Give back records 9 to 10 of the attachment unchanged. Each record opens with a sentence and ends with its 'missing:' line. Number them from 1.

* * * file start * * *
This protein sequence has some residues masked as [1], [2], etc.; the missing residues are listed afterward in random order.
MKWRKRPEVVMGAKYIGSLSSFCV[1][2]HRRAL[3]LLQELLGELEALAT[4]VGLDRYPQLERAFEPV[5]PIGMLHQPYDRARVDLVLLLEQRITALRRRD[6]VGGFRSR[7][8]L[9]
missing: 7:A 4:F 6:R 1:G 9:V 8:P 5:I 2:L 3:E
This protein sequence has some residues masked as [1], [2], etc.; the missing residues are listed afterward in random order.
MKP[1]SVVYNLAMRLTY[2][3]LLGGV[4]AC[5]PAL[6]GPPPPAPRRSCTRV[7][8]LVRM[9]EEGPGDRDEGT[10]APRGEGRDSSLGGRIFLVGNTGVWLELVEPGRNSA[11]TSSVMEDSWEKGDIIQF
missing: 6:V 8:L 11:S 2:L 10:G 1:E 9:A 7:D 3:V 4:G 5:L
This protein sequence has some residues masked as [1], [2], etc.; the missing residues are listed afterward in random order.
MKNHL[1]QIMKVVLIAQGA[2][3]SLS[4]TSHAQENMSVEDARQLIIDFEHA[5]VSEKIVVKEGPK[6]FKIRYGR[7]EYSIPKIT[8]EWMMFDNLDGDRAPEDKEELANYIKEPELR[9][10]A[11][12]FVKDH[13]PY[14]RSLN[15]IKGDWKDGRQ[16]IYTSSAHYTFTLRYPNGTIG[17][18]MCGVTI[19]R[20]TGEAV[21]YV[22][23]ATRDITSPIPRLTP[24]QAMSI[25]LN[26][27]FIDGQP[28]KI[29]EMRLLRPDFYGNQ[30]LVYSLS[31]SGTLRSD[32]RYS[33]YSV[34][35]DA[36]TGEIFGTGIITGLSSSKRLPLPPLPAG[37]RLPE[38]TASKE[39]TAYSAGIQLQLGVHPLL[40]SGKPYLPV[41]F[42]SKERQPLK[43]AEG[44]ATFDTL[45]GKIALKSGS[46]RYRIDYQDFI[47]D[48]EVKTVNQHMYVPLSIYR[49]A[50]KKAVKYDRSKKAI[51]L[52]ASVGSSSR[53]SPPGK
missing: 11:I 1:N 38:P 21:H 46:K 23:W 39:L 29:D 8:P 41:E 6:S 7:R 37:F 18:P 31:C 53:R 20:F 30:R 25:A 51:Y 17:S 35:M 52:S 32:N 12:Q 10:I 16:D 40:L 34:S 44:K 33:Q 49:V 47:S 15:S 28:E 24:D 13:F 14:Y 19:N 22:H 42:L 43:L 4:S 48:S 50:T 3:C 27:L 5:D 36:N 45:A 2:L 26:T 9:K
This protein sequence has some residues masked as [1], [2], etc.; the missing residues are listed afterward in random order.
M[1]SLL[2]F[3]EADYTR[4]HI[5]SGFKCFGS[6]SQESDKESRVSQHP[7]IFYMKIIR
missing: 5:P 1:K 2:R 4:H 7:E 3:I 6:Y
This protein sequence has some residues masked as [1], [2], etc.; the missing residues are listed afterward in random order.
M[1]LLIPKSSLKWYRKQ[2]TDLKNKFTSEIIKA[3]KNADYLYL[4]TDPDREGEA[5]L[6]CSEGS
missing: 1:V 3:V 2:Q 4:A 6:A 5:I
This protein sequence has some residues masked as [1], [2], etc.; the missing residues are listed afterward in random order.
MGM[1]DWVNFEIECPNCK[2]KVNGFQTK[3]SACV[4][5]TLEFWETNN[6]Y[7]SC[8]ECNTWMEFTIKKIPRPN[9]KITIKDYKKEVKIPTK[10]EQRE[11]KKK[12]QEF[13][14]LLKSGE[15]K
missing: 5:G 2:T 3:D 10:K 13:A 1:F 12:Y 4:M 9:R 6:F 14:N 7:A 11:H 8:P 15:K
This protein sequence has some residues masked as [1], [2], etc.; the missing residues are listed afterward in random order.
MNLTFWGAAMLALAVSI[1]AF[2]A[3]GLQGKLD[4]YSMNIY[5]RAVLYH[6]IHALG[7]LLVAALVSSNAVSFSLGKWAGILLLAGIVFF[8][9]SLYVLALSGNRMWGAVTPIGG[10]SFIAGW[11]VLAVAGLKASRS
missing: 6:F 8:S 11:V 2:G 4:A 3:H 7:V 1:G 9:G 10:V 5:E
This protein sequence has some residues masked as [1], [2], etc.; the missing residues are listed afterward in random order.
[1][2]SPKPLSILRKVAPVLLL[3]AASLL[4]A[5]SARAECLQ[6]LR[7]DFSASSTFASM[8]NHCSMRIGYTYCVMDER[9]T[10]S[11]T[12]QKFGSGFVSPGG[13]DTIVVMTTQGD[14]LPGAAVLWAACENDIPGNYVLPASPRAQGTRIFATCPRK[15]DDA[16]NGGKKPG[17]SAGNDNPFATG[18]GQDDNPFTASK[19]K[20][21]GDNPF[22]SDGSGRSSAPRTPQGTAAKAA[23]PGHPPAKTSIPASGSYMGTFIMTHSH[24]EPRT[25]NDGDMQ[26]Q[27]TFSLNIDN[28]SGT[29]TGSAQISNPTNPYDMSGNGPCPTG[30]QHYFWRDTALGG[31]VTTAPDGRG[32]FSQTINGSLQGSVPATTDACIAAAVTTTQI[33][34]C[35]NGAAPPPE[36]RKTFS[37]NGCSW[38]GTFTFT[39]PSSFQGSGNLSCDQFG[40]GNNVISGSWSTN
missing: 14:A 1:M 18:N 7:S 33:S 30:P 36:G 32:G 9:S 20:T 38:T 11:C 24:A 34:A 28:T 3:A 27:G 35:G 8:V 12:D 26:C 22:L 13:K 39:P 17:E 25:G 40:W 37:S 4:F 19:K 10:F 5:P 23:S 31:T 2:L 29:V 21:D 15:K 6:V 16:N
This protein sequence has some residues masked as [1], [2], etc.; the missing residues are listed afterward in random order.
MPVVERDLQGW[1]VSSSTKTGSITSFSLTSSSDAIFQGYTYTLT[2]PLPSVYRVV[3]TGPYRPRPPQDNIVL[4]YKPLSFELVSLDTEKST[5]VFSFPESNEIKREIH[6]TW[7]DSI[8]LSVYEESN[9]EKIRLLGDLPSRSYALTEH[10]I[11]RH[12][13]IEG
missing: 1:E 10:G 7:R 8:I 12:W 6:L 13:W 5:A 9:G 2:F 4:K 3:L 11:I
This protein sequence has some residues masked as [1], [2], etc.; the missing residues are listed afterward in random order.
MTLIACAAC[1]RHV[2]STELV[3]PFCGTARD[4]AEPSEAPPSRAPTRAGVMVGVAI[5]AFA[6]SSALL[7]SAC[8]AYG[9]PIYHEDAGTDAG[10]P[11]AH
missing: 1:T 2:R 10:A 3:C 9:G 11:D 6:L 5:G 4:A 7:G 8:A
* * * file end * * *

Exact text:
This protein sequence has some residues masked as [1], [2], etc.; the missing residues are listed afterward in random order.
MPVVERDLQGW[1]VSSSTKTGSITSFSLTSSSDAIFQGYTYTLT[2]PLPSVYRVV[3]TGPYRPRPPQDNIVL[4]YKPLSFELVSLDTEKST[5]VFSFPESNEIKREIH[6]TW[7]DSI[8]LSVYEESN[9]EKIRLLGDLPSRSYALTEH[10]I[11]RH[12][13]IEG
missing: 1:E 10:G 7:R 8:I 12:W 6:L 13:W 5:A 9:G 2:F 4:K 3:L 11:I
This protein sequence has some residues masked as [1], [2], etc.; the missing residues are listed afterward in random order.
MTLIACAAC[1]RHV[2]STELV[3]PFCGTARD[4]AEPSEAPPSRAPTRAGVMVGVAI[5]AFA[6]SSALL[7]SAC[8]AYG[9]PIYHEDAGTDAG[10]P[11]AH
missing: 1:T 2:R 10:A 3:C 9:G 11:D 6:L 5:G 4:A 7:G 8:A